UPDATE: February 19, 2019: Payless on Friday confirmed that liquidation sales at its roughly 2,500 store locations in the U.S. and Puerto Rico were to begin Feb. 17, and that the retailer is also "winding down" its e-commerce business. The shoe retailer filed for its second bankruptcy in two years Monday night, per a company press release. "We expect all stores to remain open until at least the end of March and the majority will remain open until May," a spokesperson told Retail Dive in an email. "This process does not affect the Company’s franchise operations or its Latin American stores, which remain open for business as usual."
Footwear retailer Payless ShoeSource is set to shutter all of its 2,300 or so locations as it enters its second bankruptcy in less than two years, unnamed sources told Reuters on Thursday.
The retailer has failed to find a buyer and plans to liquidate, according to the report. Payless didn't immediately return Retail Dive's request for comment.
The discount shoe company spent last year closing down some stores and cutting jobs at its headquarters after emerging from bankruptcy late in 2017. That plan was agreed to by lenders, which now largely own the company.
If this report proves true, Payless would contribute nearly half the store closures anticipated by retail think tank Coresight Research for the year.
Coresight this week said that 2019 is on pace to more or less match the 5,524 stores shuttered in the U.S. last year. That was a 32% improvement over 2017's rate, but so far this year closure announcements are already up 23% year over year — already at 2,187. A liquidation by Payless would more than double that.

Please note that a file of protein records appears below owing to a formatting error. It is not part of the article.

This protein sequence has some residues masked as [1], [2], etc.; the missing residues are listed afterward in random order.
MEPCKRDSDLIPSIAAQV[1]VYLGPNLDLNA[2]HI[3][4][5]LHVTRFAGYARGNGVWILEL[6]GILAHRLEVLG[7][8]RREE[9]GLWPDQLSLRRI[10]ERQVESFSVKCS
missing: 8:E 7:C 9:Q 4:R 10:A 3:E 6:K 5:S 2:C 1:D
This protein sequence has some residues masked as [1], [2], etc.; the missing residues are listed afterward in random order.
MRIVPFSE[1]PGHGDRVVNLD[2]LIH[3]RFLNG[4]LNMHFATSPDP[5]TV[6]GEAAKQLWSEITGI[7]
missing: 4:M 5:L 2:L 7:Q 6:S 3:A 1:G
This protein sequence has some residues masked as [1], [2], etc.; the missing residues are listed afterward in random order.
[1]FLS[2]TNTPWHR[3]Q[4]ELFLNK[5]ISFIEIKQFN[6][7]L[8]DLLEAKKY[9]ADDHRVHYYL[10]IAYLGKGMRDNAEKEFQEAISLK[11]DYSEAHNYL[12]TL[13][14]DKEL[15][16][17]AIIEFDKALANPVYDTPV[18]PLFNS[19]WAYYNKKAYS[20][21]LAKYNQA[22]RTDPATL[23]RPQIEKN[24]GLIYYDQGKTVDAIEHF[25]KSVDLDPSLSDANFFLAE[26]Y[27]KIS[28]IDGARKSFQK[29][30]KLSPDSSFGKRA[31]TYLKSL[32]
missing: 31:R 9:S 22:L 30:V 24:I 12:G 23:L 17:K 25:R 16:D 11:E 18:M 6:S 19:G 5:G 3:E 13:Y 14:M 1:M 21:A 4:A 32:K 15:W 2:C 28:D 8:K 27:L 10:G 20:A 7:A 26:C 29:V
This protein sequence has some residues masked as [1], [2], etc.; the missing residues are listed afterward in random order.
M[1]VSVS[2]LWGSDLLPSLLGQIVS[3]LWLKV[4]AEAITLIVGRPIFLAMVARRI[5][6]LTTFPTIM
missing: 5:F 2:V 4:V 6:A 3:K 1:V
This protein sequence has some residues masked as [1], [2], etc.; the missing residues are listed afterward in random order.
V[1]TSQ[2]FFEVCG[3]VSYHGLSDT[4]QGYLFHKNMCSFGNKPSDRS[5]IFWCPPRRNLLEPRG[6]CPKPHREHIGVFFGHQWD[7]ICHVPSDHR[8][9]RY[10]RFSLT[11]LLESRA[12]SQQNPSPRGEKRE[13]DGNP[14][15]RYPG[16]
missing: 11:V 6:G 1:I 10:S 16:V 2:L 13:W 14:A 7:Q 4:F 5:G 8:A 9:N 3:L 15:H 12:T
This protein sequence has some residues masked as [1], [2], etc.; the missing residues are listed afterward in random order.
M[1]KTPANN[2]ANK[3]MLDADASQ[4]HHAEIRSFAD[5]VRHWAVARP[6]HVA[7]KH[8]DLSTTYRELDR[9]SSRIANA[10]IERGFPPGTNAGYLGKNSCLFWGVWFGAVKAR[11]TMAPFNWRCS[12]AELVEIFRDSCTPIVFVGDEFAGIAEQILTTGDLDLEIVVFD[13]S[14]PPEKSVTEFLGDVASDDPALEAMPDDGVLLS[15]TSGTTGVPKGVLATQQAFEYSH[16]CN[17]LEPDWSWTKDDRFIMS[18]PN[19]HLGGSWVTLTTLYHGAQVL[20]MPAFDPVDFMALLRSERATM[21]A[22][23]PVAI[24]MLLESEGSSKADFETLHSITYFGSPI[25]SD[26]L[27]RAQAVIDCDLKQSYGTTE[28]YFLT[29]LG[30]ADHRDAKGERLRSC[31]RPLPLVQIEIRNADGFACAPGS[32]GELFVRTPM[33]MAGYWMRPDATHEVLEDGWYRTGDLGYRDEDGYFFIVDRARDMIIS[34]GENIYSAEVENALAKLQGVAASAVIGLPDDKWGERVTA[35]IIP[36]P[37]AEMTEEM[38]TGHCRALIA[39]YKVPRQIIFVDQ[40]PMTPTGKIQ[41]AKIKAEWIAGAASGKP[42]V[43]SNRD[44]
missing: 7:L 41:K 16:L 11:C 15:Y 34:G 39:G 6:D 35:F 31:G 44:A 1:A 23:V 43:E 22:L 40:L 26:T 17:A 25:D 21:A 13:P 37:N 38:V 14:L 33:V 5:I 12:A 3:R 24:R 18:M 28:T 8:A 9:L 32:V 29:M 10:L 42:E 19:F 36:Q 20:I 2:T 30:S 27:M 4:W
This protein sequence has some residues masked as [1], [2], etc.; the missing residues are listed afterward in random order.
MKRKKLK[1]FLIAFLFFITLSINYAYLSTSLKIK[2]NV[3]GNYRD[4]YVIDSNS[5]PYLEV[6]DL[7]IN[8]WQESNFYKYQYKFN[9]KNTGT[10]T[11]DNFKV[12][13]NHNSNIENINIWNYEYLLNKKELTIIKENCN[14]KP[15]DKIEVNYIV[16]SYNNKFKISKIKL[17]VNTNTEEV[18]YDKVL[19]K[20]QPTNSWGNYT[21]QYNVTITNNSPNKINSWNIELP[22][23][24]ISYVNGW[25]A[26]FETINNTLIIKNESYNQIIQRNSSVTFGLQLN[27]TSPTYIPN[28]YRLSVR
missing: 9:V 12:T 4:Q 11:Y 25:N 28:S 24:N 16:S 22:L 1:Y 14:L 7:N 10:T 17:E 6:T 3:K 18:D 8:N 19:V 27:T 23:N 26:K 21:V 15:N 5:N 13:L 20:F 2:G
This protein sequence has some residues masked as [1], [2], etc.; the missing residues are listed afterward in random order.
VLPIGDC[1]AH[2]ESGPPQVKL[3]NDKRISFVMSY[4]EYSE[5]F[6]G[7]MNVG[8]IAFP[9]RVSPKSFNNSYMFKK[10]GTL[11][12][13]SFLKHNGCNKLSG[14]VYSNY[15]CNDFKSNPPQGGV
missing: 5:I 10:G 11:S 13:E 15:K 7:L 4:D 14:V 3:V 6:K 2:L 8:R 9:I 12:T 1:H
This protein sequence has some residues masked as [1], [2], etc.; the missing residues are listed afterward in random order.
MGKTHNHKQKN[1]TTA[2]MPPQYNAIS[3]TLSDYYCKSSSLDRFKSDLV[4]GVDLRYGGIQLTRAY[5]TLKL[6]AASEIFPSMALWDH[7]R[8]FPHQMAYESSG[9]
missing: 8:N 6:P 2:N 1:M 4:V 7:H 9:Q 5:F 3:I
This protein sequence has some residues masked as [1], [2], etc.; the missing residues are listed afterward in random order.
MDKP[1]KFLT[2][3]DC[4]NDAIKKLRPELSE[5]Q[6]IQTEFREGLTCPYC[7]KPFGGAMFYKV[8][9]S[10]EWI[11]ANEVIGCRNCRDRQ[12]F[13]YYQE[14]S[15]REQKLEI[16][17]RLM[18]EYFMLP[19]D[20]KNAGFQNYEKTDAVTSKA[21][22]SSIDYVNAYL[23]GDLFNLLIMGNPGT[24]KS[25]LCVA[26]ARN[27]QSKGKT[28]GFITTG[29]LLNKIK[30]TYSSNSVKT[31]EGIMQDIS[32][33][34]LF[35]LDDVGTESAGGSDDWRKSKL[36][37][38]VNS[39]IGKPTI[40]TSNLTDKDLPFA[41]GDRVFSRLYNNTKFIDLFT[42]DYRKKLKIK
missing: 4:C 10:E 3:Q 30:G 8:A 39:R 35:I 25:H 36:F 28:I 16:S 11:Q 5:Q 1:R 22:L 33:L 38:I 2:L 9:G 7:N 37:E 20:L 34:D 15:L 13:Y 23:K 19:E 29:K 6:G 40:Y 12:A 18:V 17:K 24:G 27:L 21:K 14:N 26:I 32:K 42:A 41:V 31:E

While "retail apocalypse" has largely disappeared from most observers' vocabularies these days, the over-built retail landscape in the U.S. and ongoing financial difficulties at many players is driving a stark disintegration of brick and mortar. The number of bankruptcies filed by retailers in the first six weeks of the year has already reached one-third of last year's total, Coresight noted.
The financial difficulties at Payless also represent further evidence that private equity ownership often does retail turnarounds no favors. Payless is among the more than 15% of retailers acquired by private equity firms over the past 15 years that have filed for bankruptcy. In 2012, the company's former parent, Collective Brands, was taken private in a $1.3 billion transaction involving private equity firms Golden Gate Capital, Blum Capital Partners and Wolverine Worldwide. That left the retailer with debt of $838 million as it entered its 2017 bankruptcy. As it exited, the retailer said it would close 900 stores and shed $435 million in debt — still enough to hobble it going forward.
Correction: An earlier version of this story neglected to mention the date of Payless' bankruptcy filing. The footwear retailer filed late on Feb. 18.